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Sandwich


Diving in the ocean (poolfags gtfo)

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- Fri, 29 Nov 2019 17:55:18 EST VgEq5Hw5 No.95944
File: 1575068118590.jpg -(383131B / 374.15KB, 1280x829) Thumbnail displayed, click image for full size. Diving in the ocean (poolfags gtfo)
What's the deepest you've ever gone? How long can you hold your breath? Do you bring air with you? Do you take a gun or a spear? Do you have any spots you'd like to share, or do you want to keep them a secret? What happened on your most memorable dive? Have you encountered any rare or otherwise interesting sea creatures?

A buddy of mine actually found a neptune's trumpet a while back and donated it to the local aquarium. It's still there and I like to go and look at it. I like to freedive. I'm too poor to get SCUBA certified but it would open up a lot of career opportunities for me.

The deepest I've gone is 13 meters on a 1 minute breath hold.
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Nicholas Dartville - Sun, 08 Dec 2019 20:25:24 EST 8FRiUwSt No.95964 Reply
>>95944
urgh fills me with fear just thinking about it. how do freedivers make their judgement about how deep they've gone?
User is currently banned from all boards
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Fuck Sodgeham - Mon, 09 Dec 2019 22:22:55 EST VgEq5Hw5 No.95969 Reply
>>95964

It's actually very relaxing and I have heard no complaints from black out survivors. The airway clamps shut during a blackout so it's not really drowning, more like going into safe-mode and quietly waiting for asphyxiation, or for a friend to pull you up. One fellow said he was in a meadow right before his dive buddy convinced him to come back and start breathing again.

As for depth judgement, on my dives we bring a buoy and tether it to weight with a 15 meter line. The line has knots every 3 meters and we count them as the weight sinks, so it's like a very basic lead-line sounder. Once the depth is known then we just go based off of our own limits. I don't forget the depth in that spot especially since we revisit a lot of the same areas.

My favorite place to go is in caves. When I enter a cave, the current just dies, and it is just quiet and still. I feel the weight of the sea above me and the muscle memories from being pushed around outside. I think it's such a peaceful place.
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Jack Sinninggold - Thu, 12 Dec 2019 17:18:30 EST tX1cUByi No.95972 Reply
1576189110324.jpg -(5673343B / 5.41MB, 4032x3024) Thumbnail displayed, click image for full size.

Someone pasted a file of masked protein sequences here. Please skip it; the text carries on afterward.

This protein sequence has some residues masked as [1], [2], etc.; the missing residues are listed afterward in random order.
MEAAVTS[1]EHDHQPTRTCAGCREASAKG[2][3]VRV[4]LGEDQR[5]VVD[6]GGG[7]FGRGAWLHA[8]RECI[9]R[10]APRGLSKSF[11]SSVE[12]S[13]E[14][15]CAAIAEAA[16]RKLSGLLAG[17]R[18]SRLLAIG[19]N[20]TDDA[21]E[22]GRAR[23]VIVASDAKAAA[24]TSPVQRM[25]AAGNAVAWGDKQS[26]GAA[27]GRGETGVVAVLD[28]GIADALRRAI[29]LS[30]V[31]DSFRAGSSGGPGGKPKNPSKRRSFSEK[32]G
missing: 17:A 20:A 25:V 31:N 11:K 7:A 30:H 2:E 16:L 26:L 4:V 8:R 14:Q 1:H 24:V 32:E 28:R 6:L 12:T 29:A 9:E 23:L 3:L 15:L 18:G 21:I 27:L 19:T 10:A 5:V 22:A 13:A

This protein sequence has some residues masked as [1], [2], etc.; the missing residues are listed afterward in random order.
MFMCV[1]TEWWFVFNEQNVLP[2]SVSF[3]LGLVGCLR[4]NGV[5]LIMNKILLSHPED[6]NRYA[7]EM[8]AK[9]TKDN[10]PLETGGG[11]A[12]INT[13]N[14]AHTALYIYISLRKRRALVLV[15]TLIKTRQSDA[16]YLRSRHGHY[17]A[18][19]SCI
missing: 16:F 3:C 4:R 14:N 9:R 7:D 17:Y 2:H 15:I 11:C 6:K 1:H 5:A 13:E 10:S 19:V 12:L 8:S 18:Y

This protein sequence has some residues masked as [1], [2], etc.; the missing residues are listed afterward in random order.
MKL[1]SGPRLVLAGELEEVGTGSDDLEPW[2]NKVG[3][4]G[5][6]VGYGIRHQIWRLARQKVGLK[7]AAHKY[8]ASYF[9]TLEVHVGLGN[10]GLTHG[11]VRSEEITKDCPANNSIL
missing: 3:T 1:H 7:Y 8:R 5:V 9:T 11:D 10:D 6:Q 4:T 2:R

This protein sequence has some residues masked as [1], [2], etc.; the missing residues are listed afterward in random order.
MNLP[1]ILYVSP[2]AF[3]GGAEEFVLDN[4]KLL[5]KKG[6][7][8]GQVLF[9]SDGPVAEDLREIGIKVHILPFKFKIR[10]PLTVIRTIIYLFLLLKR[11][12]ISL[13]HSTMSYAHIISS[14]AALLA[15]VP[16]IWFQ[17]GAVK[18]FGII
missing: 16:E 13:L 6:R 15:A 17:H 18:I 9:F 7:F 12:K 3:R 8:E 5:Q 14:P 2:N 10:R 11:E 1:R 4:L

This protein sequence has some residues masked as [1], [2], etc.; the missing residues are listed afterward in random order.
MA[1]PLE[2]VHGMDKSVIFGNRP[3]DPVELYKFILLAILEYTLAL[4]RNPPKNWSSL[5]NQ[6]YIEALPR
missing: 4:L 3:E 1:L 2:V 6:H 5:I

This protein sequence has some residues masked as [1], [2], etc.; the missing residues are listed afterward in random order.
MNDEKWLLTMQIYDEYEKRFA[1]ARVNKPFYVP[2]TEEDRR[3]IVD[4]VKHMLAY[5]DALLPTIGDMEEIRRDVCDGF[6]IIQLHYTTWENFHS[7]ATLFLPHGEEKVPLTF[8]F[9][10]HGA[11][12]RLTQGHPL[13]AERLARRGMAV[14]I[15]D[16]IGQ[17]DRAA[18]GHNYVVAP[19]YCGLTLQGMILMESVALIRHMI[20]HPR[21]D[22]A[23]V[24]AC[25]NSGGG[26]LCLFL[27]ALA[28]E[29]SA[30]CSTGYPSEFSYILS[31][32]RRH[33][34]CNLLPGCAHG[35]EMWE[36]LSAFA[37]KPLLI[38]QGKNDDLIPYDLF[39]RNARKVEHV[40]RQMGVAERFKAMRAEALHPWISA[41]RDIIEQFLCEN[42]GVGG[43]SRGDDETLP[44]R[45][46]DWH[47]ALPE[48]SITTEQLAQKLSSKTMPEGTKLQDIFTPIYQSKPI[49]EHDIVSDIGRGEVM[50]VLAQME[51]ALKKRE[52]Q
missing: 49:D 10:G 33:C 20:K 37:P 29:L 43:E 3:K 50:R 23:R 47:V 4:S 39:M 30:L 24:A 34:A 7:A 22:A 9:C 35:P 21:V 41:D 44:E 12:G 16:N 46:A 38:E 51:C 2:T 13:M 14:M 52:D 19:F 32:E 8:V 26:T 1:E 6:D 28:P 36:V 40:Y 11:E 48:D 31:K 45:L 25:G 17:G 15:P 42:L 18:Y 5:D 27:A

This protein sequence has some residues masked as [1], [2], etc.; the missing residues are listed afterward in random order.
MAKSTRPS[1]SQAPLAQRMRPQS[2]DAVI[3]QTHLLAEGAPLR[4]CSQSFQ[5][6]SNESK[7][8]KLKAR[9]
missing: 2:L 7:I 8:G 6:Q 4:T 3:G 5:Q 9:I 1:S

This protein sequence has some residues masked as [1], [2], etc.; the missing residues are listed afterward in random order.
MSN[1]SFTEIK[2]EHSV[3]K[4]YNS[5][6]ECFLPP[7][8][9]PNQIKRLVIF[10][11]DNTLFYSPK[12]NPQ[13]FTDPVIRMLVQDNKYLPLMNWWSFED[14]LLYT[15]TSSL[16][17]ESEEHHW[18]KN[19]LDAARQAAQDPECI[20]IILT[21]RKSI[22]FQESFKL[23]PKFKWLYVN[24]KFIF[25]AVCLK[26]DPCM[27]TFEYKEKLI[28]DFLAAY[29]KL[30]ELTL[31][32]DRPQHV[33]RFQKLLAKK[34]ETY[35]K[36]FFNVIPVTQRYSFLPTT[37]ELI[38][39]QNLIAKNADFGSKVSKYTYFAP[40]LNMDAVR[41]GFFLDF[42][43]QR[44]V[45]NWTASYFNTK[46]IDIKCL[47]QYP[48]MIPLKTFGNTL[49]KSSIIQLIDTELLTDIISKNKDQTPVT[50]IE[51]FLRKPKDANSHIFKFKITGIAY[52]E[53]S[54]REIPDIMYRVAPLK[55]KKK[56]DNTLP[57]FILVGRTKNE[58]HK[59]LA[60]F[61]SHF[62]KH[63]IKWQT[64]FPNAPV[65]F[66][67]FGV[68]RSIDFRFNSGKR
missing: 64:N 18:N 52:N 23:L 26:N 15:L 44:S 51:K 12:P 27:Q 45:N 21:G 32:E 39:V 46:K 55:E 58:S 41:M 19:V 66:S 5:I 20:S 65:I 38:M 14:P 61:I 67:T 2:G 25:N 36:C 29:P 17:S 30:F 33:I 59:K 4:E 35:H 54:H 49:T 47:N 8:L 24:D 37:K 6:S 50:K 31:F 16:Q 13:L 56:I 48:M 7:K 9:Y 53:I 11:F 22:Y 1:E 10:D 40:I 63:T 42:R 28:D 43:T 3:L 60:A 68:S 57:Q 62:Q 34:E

Underwater funeral for a 98 year old U.S. navy diver. 8 meters. They did a WWII diver cosplay for him.
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Esther Wendlesterk - Tue, 04 Feb 2020 00:13:39 EST nwhXOKpv No.96048 Reply
>>95944
I'm not scared of oceans, just the sharks that swin in them
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Emma Bardham - Tue, 04 Feb 2020 19:59:09 EST YRczrVd9 No.96049 Reply
>>96048
The white tips that hang out in the reefs are my friends and playmates. I found one sleeping in a cave once. And one time I encountered a whole family of sharks swimming around a reef. One time we were spearfishing at dusk, and a shark followed us all the way back to shore - trying to eat our catch, not us. They learn a lot about us just by being in the same body of water; they can sense our heart beats, the electricity flowing through our bodies. So when we're calm they notice and they chill out too.

So respect sharks but don't fear them because they know how you're feeling, and to them, fear makes you look more like food than not-food.
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Cornelius Deggleford - Tue, 11 Feb 2020 01:56:46 EST I6hKwjD9 No.96061 Reply
1581404206086.jpg -(43839B / 42.81KB, 384x512) Thumbnail displayed, click image for full size.
>>95944

Deepest I've gone is 100 feet down on scuba checking out a shipwreck. Was very surreal to look up and see the surface look so far away and you're sitting there relaxed and breathing air.
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Ebenezer Cubberdick - Thu, 19 Mar 2020 05:28:15 EST 04qaZYn6 No.96130 Reply
>>96061
I saw a really big unicorn fish. 3 feet long at least. And I found a flounder hiding in the sand.

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